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Satish Chandra Das and ors. Vs. State of West Bengal and anr. - Court Judgment

LegalCrystal Citation
SubjectTenancy
CourtKolkata High Court
Decided On
Case NumberC.R. No. 1852 of 1961
Judge
Reported inAIR1965Cal212
ActsConstitution of India - Article 227; ;Tenancy Law; ;Bengal Tenancy Act, 1885 - Section 56 and 56(4)
AppellantSatish Chandra Das and ors.
RespondentState of West Bengal and anr.
Appellant AdvocateJ.K. Sen Gupta and ;Harendranath Halder, Advs.
Respondent AdvocateNanigopal Das, Adv. for Opposite Party No. 1
Cases ReferredNibaran Chandra v. Mahendra Nath
Excerpt:
- .....fell partly within west bengal and partly in east pakistan. be that as it may, in 1954 the west bengal estates acquisition act was passed. section 9 of the said act enabled the state to collect the rents due prior to the acquisition on behalf of the superior landlords. in pursuance of the said provisions of section 9 of the estates acquisition act proceedings were taken by the state for recovery of rents for the years 1356 to 1361 b.s. in these proceedings, in fact, on the 6/7th, november 1956 two certificates were issued--one for the years 1356 and 1357 b.s. and the other for the years 1358 to 1361 b. s. there is no controversy before us with regard to the first certificate relating to the years 1356 and 1357 b.s. the controversy is confined to the other certificate relating to years.....
Judgment:

Dutta, J.

1. This is an application under Article 227 of the Constitution against the order dated 1st March, 1961 of the Additional Member, Board of Revenue, West Bengal in Case No. 237 of 1958.

2. The petitioners and one Habibur Rahman held a putni tenure under the Maharaja of Krishnagar. The lands of the tenure, in view of the partition of India, fell partly within West Bengal and partly in East Pakistan. Be that as it may, in 1954 the West Bengal Estates Acquisition Act was passed. Section 9 of the said Act enabled the State to collect the rents due prior to the acquisition on behalf of the superior landlords. In pursuance of the said provisions of Section 9 of the Estates Acquisition Act proceedings were taken by the State for recovery of rents for the years 1356 to 1361 B.S. In these proceedings, in fact, on the 6/7th, November 1956 two certificates were issued--one for the years 1356 and 1357 B.S. and the other for the years 1358 to 1361 B. S. There is no controversy before us with regard to the first certificate relating to the years 1356 and 1357 B.S. The controversy is confined to the other certificate relating to years 1358 to 1361 B.S.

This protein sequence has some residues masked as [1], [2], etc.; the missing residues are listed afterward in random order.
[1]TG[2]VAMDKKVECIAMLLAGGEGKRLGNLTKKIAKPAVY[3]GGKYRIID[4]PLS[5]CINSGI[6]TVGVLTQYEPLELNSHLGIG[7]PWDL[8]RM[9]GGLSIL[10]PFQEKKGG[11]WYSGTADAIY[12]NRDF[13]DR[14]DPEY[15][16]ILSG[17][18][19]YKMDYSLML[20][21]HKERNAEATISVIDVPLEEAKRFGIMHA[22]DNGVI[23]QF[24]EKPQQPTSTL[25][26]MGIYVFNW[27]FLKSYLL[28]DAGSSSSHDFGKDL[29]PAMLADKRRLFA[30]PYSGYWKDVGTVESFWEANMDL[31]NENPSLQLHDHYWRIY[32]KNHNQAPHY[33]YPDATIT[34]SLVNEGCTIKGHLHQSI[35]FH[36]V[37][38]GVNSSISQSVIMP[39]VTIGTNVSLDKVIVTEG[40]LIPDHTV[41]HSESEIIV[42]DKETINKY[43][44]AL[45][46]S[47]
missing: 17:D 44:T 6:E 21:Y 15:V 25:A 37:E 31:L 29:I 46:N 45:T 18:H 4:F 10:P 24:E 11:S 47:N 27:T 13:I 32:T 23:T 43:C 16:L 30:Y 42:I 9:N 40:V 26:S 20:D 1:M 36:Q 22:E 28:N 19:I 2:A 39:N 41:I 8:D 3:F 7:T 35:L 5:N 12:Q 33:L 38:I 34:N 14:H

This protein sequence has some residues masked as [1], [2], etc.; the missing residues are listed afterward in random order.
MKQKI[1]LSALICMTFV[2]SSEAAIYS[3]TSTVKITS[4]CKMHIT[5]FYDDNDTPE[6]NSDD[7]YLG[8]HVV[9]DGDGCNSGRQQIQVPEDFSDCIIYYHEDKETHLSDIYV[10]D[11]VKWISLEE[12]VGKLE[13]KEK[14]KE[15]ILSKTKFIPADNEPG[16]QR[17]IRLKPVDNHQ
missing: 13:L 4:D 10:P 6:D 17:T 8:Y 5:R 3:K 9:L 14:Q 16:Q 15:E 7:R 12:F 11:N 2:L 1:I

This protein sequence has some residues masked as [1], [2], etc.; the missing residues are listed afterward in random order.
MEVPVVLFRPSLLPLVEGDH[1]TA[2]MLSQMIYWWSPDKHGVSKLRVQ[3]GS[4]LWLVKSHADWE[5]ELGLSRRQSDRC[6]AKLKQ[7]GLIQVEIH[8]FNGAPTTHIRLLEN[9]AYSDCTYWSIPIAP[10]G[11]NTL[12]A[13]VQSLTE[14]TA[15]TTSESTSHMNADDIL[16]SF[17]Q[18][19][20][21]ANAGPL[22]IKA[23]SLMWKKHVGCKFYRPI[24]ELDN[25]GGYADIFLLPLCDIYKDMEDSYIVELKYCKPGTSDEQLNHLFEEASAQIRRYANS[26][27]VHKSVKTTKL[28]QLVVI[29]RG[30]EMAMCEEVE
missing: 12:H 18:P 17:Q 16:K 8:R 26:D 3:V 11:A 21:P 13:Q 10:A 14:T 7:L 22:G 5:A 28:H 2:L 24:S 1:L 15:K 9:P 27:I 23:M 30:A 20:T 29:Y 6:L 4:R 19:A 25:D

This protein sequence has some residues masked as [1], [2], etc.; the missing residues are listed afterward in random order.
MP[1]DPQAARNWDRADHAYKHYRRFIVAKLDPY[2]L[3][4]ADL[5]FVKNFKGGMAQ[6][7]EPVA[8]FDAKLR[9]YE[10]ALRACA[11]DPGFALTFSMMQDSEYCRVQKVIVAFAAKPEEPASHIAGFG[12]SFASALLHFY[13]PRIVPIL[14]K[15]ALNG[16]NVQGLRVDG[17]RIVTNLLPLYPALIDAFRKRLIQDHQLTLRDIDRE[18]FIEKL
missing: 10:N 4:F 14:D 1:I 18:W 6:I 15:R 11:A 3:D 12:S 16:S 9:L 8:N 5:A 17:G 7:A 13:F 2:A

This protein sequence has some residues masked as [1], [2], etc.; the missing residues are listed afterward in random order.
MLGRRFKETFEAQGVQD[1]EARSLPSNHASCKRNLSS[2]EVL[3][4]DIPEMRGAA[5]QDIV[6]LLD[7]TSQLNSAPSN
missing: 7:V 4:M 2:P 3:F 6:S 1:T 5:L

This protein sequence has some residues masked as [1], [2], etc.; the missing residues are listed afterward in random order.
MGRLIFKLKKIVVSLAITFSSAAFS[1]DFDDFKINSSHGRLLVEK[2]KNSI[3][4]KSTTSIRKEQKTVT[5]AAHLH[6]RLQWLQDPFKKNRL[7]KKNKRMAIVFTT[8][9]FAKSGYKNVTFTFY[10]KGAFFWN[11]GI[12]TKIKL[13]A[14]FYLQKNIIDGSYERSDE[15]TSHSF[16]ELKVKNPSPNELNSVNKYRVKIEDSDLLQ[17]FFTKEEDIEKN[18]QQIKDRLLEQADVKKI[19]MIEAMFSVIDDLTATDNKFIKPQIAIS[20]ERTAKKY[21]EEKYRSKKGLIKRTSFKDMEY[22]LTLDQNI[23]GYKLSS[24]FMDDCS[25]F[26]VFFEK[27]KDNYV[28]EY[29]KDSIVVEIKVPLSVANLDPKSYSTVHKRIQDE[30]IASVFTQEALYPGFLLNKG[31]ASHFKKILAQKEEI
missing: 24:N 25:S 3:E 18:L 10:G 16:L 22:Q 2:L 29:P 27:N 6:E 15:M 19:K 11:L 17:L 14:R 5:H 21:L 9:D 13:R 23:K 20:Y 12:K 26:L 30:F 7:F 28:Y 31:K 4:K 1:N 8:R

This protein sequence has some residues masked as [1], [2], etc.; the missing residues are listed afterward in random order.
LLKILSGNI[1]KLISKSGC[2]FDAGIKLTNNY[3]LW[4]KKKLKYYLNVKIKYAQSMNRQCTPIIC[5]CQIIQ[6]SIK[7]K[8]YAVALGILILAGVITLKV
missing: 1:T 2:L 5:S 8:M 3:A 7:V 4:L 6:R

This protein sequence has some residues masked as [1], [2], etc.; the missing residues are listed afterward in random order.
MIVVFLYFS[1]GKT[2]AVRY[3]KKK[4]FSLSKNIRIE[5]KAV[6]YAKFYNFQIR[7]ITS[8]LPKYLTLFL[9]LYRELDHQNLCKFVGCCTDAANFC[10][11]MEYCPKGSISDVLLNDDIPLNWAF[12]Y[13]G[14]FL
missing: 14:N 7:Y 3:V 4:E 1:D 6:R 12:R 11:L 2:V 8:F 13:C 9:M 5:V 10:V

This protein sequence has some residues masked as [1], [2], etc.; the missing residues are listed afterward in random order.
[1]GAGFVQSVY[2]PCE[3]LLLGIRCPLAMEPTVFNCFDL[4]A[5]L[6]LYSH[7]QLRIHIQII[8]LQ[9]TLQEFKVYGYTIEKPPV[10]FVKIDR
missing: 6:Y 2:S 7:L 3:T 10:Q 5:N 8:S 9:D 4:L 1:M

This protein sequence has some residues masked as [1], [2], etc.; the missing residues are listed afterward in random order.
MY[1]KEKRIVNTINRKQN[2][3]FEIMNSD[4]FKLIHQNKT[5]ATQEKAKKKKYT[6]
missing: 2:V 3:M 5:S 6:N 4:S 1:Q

3. The petitioners filed objections under Section 9 of the Public Demands Recovery Act. They raised several points; they are not all material except one. They relied upon a receipt dated 28th March, 1954, corresponding to 15th Chaitra, 1360 B. S., and in view of the provisions of Section 56 (4) of the Bengal Tenancy Act contended that it should be presumed that they have paid up all rents up to the date of the receipt.

4. This contention succeeded before the Certificate Officer. This contention was again upheld by the Appellate Tribunal. The State being dissatisfied with this order of the Appellate Tribunal took the matter to the Commissioner. The Commissioner, Mr. K. C. Basak in his order dated 4th September, 1958 observed in effect that in fairness and equity the presumption laid down in Section 56 (4) should not be given effect to. He had in mind the difficulties of the landlords to give the requisite particulars of the properties in the receipt in view of the bifurcation of the original tenancy. Thereafter the petitioners took the matter to the Board of Revenue. The Additional Members of the Board of Revenue observed as follows :-

'The next contention put forward by the learned Advocate for the petitioners is that the learned Divisional Commissioner ought not to have refused to draw the preemption under Section 56 (4) of the Bengal Tenancy Act. In view of the peculiar circumstances of the case, it would be unfair, as the learned Commissioner has found to draw the presumption under Section 56 (4) of the Bengal Tenancy Act. This contention must therefore fail.'